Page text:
• RippleHire – RippleHire is a technology product that gamifies employee referrals and enables social recruiting. By empowering the best way you hire (Employee Referrals), we reduce your hiring costs & efforts. Game mechanics make the process fun, engaging and drives great results.
  • RobusTest – RobusTest is providing SAAS based Automation Solution for Web/Native/Hybrid applications. Its does not require any pre-configuration or setup. User can automate any mobile application from their browser without any scripting/coding knowledge.RobusTest also provides detailed Automation Test reports (including CPU, Memory, network and battery usage).
  • Vymo – Our vision is to help sales teams make a Million Smarter Decisions every minute. Our marquee product is a mobile first Lead Management System. Our operational analytics help in better lead prioritisation, smarter allocation, better pitches, quicker conversions and higher frontline productivity.
  • Zing HR – ZingHR is an End-to-End INTEGRATED Hire-to-Retire Management Cloud platform. You name any process, right from the time a potential talent is called for an interview, through the employee’s entire lifecycle with the organisation, till the employee moves on. Talent Acquisition, eRecruitment, Onboarding, Leave, Time & Attendance, Claims, Payroll, Compliance, Performance Management…more.

There will be no greater joy for us than to see our finalists leverage the associations they’ve built and emerge as truly global companies over the next few years, further validating the credibility of India as a ‘product nation’. That is exactly what we had set out to achieve in the first place.

Looking forward to meeting the ‘Fanastic Fifty’ at InTech50 in Bangalore.

Unlocking the data within Indian Software Product Startups : An iSPIRT Survey [INFOGRAPHIC]

India has the potential to build a USD 100 Billion software product industry by 2025. India has a critical mass of software product companies that have entered their maturation stage. At this juncture, to sunstain momentum it’s very important for the entire ecosystem – product entrepreneurs,  angels,  VCs, government to  be aligned. And this alignment will come about when everybody is looking at the industry issues through the lens of credible industry data. Since this data isn’t available iSPIRT embarked on a systematic research effort in partnership with Prof. Sharique Hasan of Stanford University to address this problem.

The first Product Industry Monitor report is a result of this effort. Following are some key findings of this report.

Survey Infographic_7.0-01

Product RoundTable Bangalore @ Vizury Office

We had some very good hosts @ Vizury office and also joined by their product folks Shiju and Subra for the Product Round table that was organized last Friday. The other awesome people who were part of the event were Siddharth Ramesh (Exotel), Jose (Weavedin), Vinay Simha (Dfy Graviti), Sridhar (ex-Inmobi), Avinash Raghava (Product Nation), Nari Kannan (The man with experience of over 7 startups and currently working on a project for Barack Obama), Anjali (Capillary), Chandra (i7networks), Santosh Panda (Explara), Venkatesh (Insieve), Pandith (Impelsys).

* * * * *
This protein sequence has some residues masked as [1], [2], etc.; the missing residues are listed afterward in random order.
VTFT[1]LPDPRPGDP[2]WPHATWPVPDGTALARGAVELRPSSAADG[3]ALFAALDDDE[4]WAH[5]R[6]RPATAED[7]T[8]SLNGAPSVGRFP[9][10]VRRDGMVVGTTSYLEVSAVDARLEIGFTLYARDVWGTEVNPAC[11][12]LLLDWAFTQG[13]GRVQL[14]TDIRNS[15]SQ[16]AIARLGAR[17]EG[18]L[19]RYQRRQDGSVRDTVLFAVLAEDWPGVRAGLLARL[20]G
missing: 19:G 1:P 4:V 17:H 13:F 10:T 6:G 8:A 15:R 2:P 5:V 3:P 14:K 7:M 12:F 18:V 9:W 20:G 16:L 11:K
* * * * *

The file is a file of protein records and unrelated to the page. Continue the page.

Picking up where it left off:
The discussions revolved around 3 things in Product:
1. How to track growth & health of a product or Product Metrics
2. Product v/s Sales (When to listen to customer and sales person and building the feature)
3. Product Marketing

and 2 small sessions of Santosh explaining his re-branding story from Ayojak to Explara and Venkatesh about how they balance in a unique way not building before selling and working on product demo’s without having to build the features.

Sridhar led the moderation of the session and showed his secret sauce of a graph designed for Product decisions:

The graph helps Product folks take decisions based on a problem, and how ideally first level and second level product problems when probed can be solved by Education & Processes. This sort of product thinking gives more bandwidth to technology & product managers to focus on building the tech as well, apart from features as a solution to everything. It helps keep your product from being stretched into a services play.

Nari Kannan & Sridhar again spoke about how the health of a product and its metrics can be linked to the business metrics by the GEM (Growth, Engagement, Monetization) theory.

A lot of discussions around how sales folks like to ask fore more features, and how to decide what to build and what not to, but the graph helped a lot.

A snippet on the learning from Santosh’s Ayojak to Explara journey was that he communicated the brand change much in advance internally and decided to leave aside feature requests etc. and kept focussed on the UI/UX and internal communication of the change. It helped everyone realize that multiple massive changes should not be attempted together.